David Bourget (Western Ontario)
David Chalmers (ANU, NYU)
Rafael De Clercq
Jack Alan Reynolds
Learn more about PhilPapers
Journal of Applied Philosophy 12 (1):13-25 (1995)
Biomedical experimentation on animals is justified, researchers say, because of its enormous benefits to human being. Sure an imals die a nd suffer , but that is m orally insignificant since the benefits of research incalculably outweigh the evils. Although this utilitarian claim appears straightforward and uncontroversial, it is neither straightforw ard n ot uncontroversial. This defense of animal experimentation is like ly to succeed only by rejecting three widely held moral presumptions. W e identify those presumptions and explain their relevance to the justification of animal experimentation. We argue that even if non-human animals have con side rable less moral worth than humans, experimentation is justified only if its benefits are overwhelming. By building on arguments offered in earlier papers, we show that research ers c ann ot substantiate their claims of behalf of animal research. We conclude that there is currently no acceptable utilitarian defense of animal experimentation. Moreover, it is unlikely that they could be one. Since most apologists of animal experimentation rely on utilitarian justifications of their practice, it appears that biomedical experimentation on animals is not morally justified.
|Keywords||No keywords specified (fix it)|
|Categories||categorize this paper)|
Setup an account with your affiliations in order to access resources via your University's proxy server
Configure custom proxy (use this if your affiliation does not provide a proxy)
|Through your library|
References found in this work BETA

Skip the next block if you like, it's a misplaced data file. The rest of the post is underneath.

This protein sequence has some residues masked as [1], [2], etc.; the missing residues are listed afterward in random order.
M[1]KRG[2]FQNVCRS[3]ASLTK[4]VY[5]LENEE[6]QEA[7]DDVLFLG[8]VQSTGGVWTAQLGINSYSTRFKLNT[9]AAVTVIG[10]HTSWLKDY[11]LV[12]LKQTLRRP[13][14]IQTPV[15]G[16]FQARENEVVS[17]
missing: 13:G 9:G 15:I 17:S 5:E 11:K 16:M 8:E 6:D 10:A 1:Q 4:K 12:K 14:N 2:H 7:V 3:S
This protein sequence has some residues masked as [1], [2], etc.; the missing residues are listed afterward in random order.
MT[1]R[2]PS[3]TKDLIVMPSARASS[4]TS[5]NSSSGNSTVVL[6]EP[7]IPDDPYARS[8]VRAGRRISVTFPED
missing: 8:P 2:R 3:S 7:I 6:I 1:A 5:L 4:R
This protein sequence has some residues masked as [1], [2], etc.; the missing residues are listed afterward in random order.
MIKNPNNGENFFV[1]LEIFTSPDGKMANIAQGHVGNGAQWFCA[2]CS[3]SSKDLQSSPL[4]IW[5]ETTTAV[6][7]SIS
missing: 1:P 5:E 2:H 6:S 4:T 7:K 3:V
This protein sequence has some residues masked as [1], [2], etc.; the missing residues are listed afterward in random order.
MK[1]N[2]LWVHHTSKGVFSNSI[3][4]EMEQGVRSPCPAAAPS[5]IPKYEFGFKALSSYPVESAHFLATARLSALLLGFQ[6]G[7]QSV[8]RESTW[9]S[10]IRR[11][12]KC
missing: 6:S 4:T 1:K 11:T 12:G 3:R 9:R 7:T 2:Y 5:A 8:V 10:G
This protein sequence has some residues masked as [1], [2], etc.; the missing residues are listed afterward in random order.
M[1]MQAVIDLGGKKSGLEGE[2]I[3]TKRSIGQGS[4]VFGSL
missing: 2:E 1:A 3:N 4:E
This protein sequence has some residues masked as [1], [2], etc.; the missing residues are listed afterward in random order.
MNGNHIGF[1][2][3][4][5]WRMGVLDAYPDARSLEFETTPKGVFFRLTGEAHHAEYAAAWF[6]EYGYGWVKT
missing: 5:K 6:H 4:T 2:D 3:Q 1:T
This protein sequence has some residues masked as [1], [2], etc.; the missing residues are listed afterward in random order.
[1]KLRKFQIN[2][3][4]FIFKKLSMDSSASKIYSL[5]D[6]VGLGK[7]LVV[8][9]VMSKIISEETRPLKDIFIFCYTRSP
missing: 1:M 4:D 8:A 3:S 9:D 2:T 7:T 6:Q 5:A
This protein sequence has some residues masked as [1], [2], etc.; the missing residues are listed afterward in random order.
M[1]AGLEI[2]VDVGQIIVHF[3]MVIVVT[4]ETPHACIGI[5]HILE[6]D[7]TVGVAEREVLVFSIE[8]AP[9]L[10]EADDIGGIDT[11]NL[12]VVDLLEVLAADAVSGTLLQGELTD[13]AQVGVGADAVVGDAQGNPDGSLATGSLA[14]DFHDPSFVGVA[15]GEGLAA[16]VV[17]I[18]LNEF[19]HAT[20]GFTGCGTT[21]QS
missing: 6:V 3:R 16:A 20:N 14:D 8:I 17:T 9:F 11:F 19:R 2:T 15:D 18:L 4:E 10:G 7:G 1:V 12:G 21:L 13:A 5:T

Robert Nozick (1974). Anarchy, State and Utopia. Basic Books.
Stephen R. L. Clark (1977/1984). The Moral Status of Animals. Oxford University Press.
Hugh LaFollette & Niall Shanks (1995). Two Models of Models in Biomedical Research. Philosophical Quarterly 45 (179):141-160.
Citations of this work BETA
Nathan Nobis (2004). Carl Cohen's 'Kind' Arguments for Animal Rights and Against Human Rights. Journal of Applied Philosophy 21 (1):43–59.
Similar books and articles
Nathan Nobis (2003). So Why Does Animal Experimentation Matter? Review of Ellen Frankel Paul and Jeffrey Paul, Eds. 2001. Why Animal Experimentation Matters: The Use of Animals in Medical Research. American Journal of Bioethics 3 (1):1 – 2.
Jac A. A. Swart (2004). The Wild Animal as a Research Animal. Journal of Agricultural and Environmental Ethics 17 (2):181-197.
Andrew Knight (2011). The Costs and Benefits of Animal Experiments. Palgrave Macmillan.
Mark H. Bernstein (2004). Without a Tear: Our Tragic Relationship with Animals. University of Illinois Press.
Julia Tanner (2011). Rowlands, Rawlsian Justice and Animal Experimentation. Ethical Theory and Moral Practice 14 (5):569-587.
Nathan Nobis (2007). A Rational Defense of Animal Experimentation. Journal of Philosophical Research 32 (Supplement):49-62.
Hugh LaFollette & Niall Shanks (1996). The Origin of Speciesism. Philosophy 71 (275):41-.
Added to index2009-01-28
Total downloads53 ( #63,570 of 1,725,840 )
Recent downloads (6 months)8 ( #81,081 of 1,725,840 )
How can I increase my downloads?